est permission or grant of right to make such designs. Nothing occurredat the interview of which this witness testifies, accepting his statement as correct, which affords the least ground upon which to base an implied license to the defendants from the complainant to manufacture these patented designs. Besides, this witness is broadly contradicted by other witnesses who were present at the interview, and heard all the conversation between him and the sales agent; and, weighing these contradictory statements, it is not possible to sustain this defense. Nor can the defense fourthly above pleaded avail the defendants. The evidence is quite satisfactory that upon these designs was placed a label bearing the word "Patented," as required by the statute. The negative testimony of the one witness who declared that he "had handled a good many hundred dollars' worth of these goods [lamps], and had never seen one marked yet," cannot be permitted to outweigh the positive testimony of four witnesses to the effect that after the granting of the letters patent all designs protected thereby were duly stamped or labeled "Patented." The fifth defense, of noninfringement, is practically abandoned. The proofs of infringement are so ample and satisfactory that the counsel for defendants, in his brief, is forced to admit "there is no question that the defendant, the Trenton Lamp Company, made and sold articles embodying the designs shown and claimed in each of the patents in suit. They were precisely similar in configuration and appearance." And in this statement is tersely summed up the testimony. Only two of the defendants can .avail themselves of the first defense, and as to them it seems to be properly interposed. The bill charges Francis W. Rockhill and Barclay L. Stokes with infringement of the letters patent; and the same decree is prayed against them as against the principal defendant, the Trenton Lamp Company. The answers filed distinctly aver that Francis W. Rockhill was formerly secretary of the defendant corporation, but that he never was a stockholder nor a director therein, nor derived any profit from his connection therewith, excepting his regular stated salary, and that he had no direction or control whatsoever of its affairs, excepting as a subordinate officer, and no authority to concern himself with the making, using, or vending. of. the alleged infringing articles. The answers also show that the said defendant Barclay L. Stokes is and has been the treasurer ·of the said defendant company, and is and has been a stockholder and director therein, but has at no time had any direction. Or control of the making, using, or vending of the alleged infringing articles, or any colorable imitation thereof, and had no knowledge whatsoever in the premises. The same benefit of this defense, raised thus by the answers, is prayed as if the same had been set up by plea. The testimony of the witness John W. Wilkes proves the statE'ments contained in the answers in this behalf. These averments and this testimony are not impeached or controverted, and full Credit must be given to them. The principles of equity pleading require that all parties interested in the subjectcmatter or issue of the suit, and who must necessarily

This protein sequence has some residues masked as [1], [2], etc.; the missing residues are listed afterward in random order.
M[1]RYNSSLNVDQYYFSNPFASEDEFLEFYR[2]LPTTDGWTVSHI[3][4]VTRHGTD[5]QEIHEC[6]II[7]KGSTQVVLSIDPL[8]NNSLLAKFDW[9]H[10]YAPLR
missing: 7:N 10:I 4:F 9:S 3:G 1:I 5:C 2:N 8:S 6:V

MATTHEWS & WILLARD MANUI<"G CO.
TRENTON LAMP. CO.
be affected by the decree, must be made parties thereto. But it is quite certain that neither of the defendants Rockhill nor Stokes have a scintilla of interest in this contl'Over'sy or its final outcome. They are simply employes of the defendant company, receiving in return for their services fixed salaries, in no wise dependent upon the sales of the infringing lamps. They do not appear to be interested in the infringement of which their employer has been guilty, nor have they personally been guilty of infringement themselves. Under such circumstances they cannot be held responsible in these actions. The safer rule to be applied in the making of officers, agents, and employes of a corporation parties defendant in a suit in equity to restrain infringement of letters patent is that every agent who performs acts of infringement, and all stockholders, directors, and other officers, who, in the prosecution of the business of the defendant corporation, authorize them, are personally responsible to the patentee complainant; otherwise they are neither necessary nor proper parties. It follows that as to these two defendants, Rockhill and Stokes, the bill must be dismissed. The last defense to be considered is certainly a novel one. As stated in the answer, it is as follows:
"And these defendants further say that the said letters patent are invalid, because the said design for lamp-fount bolders which is the SUbject-matter thereof was not produced by the said John C, Miller at his own expense, as well as by his own genius and effort, as is, by the statute in such case made and provided, required."